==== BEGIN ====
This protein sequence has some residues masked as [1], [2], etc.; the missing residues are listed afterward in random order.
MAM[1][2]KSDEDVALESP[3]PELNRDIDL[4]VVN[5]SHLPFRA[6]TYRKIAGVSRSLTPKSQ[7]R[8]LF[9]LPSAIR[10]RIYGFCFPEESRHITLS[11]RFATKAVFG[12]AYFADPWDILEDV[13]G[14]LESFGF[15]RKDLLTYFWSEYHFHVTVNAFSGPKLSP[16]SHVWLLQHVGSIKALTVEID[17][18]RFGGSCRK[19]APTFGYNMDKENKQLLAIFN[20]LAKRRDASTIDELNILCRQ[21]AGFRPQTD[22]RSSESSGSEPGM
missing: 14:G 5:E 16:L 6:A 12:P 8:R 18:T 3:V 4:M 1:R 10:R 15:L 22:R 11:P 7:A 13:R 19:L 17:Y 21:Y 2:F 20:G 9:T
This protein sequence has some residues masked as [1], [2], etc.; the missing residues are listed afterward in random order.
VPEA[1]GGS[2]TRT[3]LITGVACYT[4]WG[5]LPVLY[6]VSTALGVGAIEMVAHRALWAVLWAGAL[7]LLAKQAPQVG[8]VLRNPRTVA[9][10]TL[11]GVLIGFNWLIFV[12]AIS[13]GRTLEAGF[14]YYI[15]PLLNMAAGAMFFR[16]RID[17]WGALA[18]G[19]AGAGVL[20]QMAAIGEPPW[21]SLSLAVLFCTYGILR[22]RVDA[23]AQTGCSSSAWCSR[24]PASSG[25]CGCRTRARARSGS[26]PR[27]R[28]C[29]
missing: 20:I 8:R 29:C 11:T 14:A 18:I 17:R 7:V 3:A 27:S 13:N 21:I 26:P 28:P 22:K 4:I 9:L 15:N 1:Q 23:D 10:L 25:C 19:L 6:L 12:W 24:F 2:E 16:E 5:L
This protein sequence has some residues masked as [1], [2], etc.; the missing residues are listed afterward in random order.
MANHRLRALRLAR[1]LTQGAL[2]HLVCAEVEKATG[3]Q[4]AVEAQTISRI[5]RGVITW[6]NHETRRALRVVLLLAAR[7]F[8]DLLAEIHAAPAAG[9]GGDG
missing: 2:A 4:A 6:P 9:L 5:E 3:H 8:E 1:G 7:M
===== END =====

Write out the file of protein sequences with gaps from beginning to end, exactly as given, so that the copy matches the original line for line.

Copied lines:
This protein sequence has some residues masked as [1], [2], etc.; the missing residues are listed afterward in random order.
MAM[1][2]KSDEDVALESP[3]PELNRDIDL[4]VVN[5]SHLPFRA[6]TYRKIAGVSRSLTPKSQ[7]R[8]LF[9]LPSAIR[10]RIYGFCFPEESRHITLS[11]RFATKAVFG[12]AYFADPWDILEDV[13]G[14]LESFGF[15]RKDLLTYFWSEYHFHVTVNAFSGPKLSP[16]SHVWLLQHVGSIKALTVEID[17][18]RFGGSCRK[19]APTFGYNMDKENKQLLAIFN[20]LAKRRDASTIDELNILCRQ[21]AGFRPQTD[22]RSSESSGSEPGM
missing: 14:G 5:E 16:L 6:A 12:P 8:R 18:T 3:V 4:M 1:R 10:R 15:L 22:R 11:P 7:A 13:R 19:L 17:Y 21:Y 2:F 20:G 9:T
This protein sequence has some residues masked as [1], [2], etc.; the missing residues are listed afterward in random order.
VPEA[1]GGS[2]TRT[3]LITGVACYT[4]WG[5]LPVLY[6]VSTALGVGAIEMVAHRALWAVLWAGAL[7]LLAKQAPQVG[8]VLRNPRTVA[9][10]TL[11]GVLIGFNWLIFV[12]AIS[13]GRTLEAGF[14]YYI[15]PLLNMAAGAMFFR[16]RID[17]WGALA[18]G[19]AGAGVL[20]QMAAIGEPPW[21]SLSLAVLFCTYGILR[22]RVDA[23]AQTGCSSSAWCSR[24]PASSG[25]CGCRTRARARSGS[26]PR[27]R[28]C[29]
missing: 20:I 8:R 29:C 11:T 14:A 18:I 17:R 7:V 3:A 27:S 13:N 21:I 26:P 28:P 22:K 4:I 9:L 15:N 1:Q 23:D 10:L 25:C 19:L 6:L 12:W 24:F 2:E 16:E 5:L
This protein sequence has some residues masked as [1], [2], etc.; the missing residues are listed afterward in random order.
MANHRLRALRLAR[1]LTQGAL[2]HLVCAEVEKATG[3]Q[4]AVEAQTISRI[5]RGVITW[6]NHETRRALRVVLLLAAR[7]F[8]DLLAEIHAAPAAG[9]GGDG
missing: 2:A 4:A 6:P 9:L 5:E 3:H 8:E 1:G 7:M